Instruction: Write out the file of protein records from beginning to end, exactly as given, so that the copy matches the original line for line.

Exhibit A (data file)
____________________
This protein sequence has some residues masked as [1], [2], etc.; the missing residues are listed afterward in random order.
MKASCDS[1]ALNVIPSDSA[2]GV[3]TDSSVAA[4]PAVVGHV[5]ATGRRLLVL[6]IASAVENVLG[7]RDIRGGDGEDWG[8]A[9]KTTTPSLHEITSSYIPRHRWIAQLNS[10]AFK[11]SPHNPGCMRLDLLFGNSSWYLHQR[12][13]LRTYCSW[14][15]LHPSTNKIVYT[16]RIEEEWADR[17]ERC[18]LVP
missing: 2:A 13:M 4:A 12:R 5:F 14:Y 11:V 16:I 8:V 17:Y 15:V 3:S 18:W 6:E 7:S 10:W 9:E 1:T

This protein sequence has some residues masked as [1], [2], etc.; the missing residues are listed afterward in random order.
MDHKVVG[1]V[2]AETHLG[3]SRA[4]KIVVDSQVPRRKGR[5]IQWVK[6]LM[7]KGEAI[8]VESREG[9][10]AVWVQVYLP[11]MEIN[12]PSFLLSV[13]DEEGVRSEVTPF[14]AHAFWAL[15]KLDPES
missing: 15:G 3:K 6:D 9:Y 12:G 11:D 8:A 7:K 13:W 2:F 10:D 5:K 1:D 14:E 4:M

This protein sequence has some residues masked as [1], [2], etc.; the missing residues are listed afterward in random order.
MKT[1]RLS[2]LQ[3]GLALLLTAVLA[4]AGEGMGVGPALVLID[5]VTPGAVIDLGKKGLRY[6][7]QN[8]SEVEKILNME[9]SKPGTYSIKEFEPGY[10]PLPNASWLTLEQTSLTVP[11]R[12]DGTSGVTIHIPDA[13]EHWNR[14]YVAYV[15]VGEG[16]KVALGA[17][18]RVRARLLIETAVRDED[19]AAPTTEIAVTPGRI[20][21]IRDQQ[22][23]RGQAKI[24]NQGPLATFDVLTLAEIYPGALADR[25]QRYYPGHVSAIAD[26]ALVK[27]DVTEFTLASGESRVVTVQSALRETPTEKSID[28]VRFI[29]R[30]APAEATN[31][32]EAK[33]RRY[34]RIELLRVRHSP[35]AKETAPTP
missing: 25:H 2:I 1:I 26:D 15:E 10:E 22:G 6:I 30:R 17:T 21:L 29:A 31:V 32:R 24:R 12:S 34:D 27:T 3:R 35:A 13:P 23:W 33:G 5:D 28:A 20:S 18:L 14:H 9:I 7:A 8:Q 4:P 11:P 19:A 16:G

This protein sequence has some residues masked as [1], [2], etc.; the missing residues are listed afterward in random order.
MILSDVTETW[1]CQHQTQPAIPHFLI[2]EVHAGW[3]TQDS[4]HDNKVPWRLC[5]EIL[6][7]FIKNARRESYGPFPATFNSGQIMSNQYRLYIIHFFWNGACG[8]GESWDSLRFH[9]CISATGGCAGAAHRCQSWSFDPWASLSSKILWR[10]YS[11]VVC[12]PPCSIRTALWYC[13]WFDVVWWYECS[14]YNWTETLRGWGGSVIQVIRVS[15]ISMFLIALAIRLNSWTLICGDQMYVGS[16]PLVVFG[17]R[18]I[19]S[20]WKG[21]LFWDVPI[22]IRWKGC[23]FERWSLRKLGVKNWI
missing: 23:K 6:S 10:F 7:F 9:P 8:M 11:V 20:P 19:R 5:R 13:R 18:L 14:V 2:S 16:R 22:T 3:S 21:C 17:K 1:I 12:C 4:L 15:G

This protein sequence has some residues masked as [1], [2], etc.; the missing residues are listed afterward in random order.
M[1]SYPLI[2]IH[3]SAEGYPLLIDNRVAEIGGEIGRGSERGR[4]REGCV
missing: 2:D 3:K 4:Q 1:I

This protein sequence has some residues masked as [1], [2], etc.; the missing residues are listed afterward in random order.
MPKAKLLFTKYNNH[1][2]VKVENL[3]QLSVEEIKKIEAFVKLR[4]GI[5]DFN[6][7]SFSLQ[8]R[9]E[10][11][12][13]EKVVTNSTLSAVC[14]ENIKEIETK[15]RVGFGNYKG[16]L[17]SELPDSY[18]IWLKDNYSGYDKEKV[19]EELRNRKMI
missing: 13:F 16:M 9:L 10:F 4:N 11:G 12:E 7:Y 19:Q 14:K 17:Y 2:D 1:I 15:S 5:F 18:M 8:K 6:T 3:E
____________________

This protein sequence has some residues masked as [1], [2], etc.; the missing residues are listed afterward in random order.
MKASCDS[1]ALNVIPSDSA[2]GV[3]TDSSVAA[4]PAVVGHV[5]ATGRRLLVL[6]IASAVENVLG[7]RDIRGGDGEDWG[8]A[9]KTTTPSLHEITSSYIPRHRWIAQLNS[10]AFK[11]SPHNPGCMRLDLLFGNSSWYLHQR[12][13]LRTYCSW[14][15]LHPSTNKIVYT[16]RIEEEWADR[17]ERC[18]LVP
missing: 2:A 13:M 4:A 12:R 5:F 14:Y 11:V 16:I 8:V 17:Y 15:V 3:S 18:W 6:E 7:S 10:W 9:E 1:T

This protein sequence has some residues masked as [1], [2], etc.; the missing residues are listed afterward in random order.
MDHKVVG[1]V[2]AETHLG[3]SRA[4]KIVVDSQVPRRKGR[5]IQWVK[6]LM[7]KGEAI[8]VESREG[9][10]AVWVQVYLP[11]MEIN[12]PSFLLSV[13]DEEGVRSEVTPF[14]AHAFWAL[15]KLDPES
missing: 15:G 3:K 6:D 9:Y 12:G 11:D 8:A 7:K 13:W 2:F 10:D 5:K 1:D 14:E 4:M

This protein sequence has some residues masked as [1], [2], etc.; the missing residues are listed afterward in random order.
MKT[1]RLS[2]LQ[3]GLALLLTAVLA[4]AGEGMGVGPALVLID[5]VTPGAVIDLGKKGLRY[6][7]QN[8]SEVEKILNME[9]SKPGTYSIKEFEPGY[10]PLPNASWLTLEQTSLTVP[11]R[12]DGTSGVTIHIPDA[13]EHWNR[14]YVAYV[15]VGEG[16]KVALGA[17][18]RVRARLLIETAVRDED[19]AAPTTEIAVTPGRI[20][21]IRDQQ[22][23]RGQAKI[24]NQGPLATFDVLTLAEIYPGALADR[25]QRYYPGHVSAIAD[26]ALVK[27]DVTEFTLASGESRVVTVQSALRETPTEKSID[28]VRFI[29]R[30]APAEATN[31][32]EAK[33]RRY[34]RIELLRVRHSP[35]AKETAPTP
missing: 25:H 2:I 1:I 26:D 15:E 10:E 22:G 6:I 30:R 17:T 21:L 29:A 31:V 32:R 24:R 12:S 34:D 27:T 3:R 35:A 13:P 23:W 33:G 5:D 28:A 20:S 18:L 14:H 9:I 7:A 8:Q 4:P 11:P 19:A 16:G

This protein sequence has some residues masked as [1], [2], etc.; the missing residues are listed afterward in random order.
MILSDVTETW[1]CQHQTQPAIPHFLI[2]EVHAGW[3]TQDS[4]HDNKVPWRLC[5]EIL[6][7]FIKNARRESYGPFPATFNSGQIMSNQYRLYIIHFFWNGACG[8]GESWDSLRFH[9]CISATGGCAGAAHRCQSWSFDPWASLSSKILWR[10]YS[11]VVC[12]PPCSIRTALWYC[13]WFDVVWWYECS[14]YNWTETLRGWGGSVIQVIRVS[15]ISMFLIALAIRLNSWTLICGDQMYVGS[16]PLVVFG[17]R[18]I[19]S[20]WKG[21]LFWDVPI[22]IRWKGC[23]FERWSLRKLGVKNWI
missing: 23:K 6:S 10:F 7:F 9:P 8:M 11:V 20:P 19:R 5:R 13:R 18:L 14:V 2:S 16:R 22:T 3:S 21:C 17:K 1:I 12:C 4:L 15:G

This protein sequence has some residues masked as [1], [2], etc.; the missing residues are listed afterward in random order.
M[1]SYPLI[2]IH[3]SAEGYPLLIDNRVAEIGGEIGRGSERGR[4]REGCV
missing: 2:D 3:K 4:Q 1:I

This protein sequence has some residues masked as [1], [2], etc.; the missing residues are listed afterward in random order.
MPKAKLLFTKYNNH[1][2]VKVENL[3]QLSVEEIKKIEAFVKLR[4]GI[5]DFN[6][7]SFSLQ[8]R[9]E[10][11][12][13]EKVVTNSTLSAVC[14]ENIKEIETK[15]RVGFGNYKG[16]L[17]SELPDSY[18]IWLKDNYSGYDKEKV[19]EELRNRKMI
missing: 13:F 16:M 9:L 10:F 4:N 11:G 12:E 7:Y 19:Q 14:K 17:Y 2:D 1:I 15:S 5:F 18:M 8:K 6:T 3:E